The email from the boss asking to transfer money to a new supplier. The link sent from a client, but whose return email address is slightly off. The request from somebody in the IT department asking for system login information.
We read about these typical spearphishing attempts, and more often than not we think: Who falls for these? And how could they?
The answer to the first question is simple: You do. We do. Nearly 800,000 people fell victim to cyberscams in 2020, according to the Federal Bureau of Investigation’s Internet Crime Complaint Center. That was an increase of around 69% over 2019, with reported losses of more than $4 billion last year.
As for the second question? Blame it on our brains. Criminals lure smart people into their traps by taking advantage of the unconscious, automatic processes that act as shortcuts to make our decision-making more efficient. These cognitive biases—arising from what’s often referred to as our “lizard brains”—can cause us to misinterpret information and make snap judgments that may be irrational or inaccurate.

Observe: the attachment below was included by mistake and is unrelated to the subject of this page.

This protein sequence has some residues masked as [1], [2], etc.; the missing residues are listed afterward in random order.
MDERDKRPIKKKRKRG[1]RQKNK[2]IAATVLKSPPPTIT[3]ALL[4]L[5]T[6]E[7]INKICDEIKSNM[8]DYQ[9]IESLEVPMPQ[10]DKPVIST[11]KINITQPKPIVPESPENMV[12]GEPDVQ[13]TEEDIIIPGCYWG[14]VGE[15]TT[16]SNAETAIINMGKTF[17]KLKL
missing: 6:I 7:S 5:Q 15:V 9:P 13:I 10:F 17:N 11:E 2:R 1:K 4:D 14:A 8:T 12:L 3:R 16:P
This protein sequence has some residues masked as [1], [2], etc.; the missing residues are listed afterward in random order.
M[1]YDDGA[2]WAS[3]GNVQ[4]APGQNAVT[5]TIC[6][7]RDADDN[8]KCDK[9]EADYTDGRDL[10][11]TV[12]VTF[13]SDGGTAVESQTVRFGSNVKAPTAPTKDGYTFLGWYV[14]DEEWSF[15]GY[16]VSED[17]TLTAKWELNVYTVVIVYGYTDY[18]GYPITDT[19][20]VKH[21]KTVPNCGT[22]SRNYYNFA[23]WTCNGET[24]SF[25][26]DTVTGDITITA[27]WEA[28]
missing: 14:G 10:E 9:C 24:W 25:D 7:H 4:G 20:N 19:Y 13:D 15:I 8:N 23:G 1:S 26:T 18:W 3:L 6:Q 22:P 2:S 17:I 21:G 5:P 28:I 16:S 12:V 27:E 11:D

“Cybercriminals will do anything they can to trigger the lizard brain,” says Kelly Shortridge, a senior principal at Fastly, a cloud-computing-services provider. They will use corporate logos we’re familiar with, or tell us to act fast or our bank account will be shut down, or hijack personal information from social media to impersonate a friend or an executive—whatever it takes to get users to click on a link, open an attachment, wire money or send compromising information.
Recognizing that we have biases is the first step to overcoming them. It isn’t easy, even if these biases are sometimes painfully obvious. “If we can’t even eat healthy foods and go to the gym regularly, how can we realistically ask users to check every single bias?” asks Ms. Shortridge.
We can start by understanding the big ones.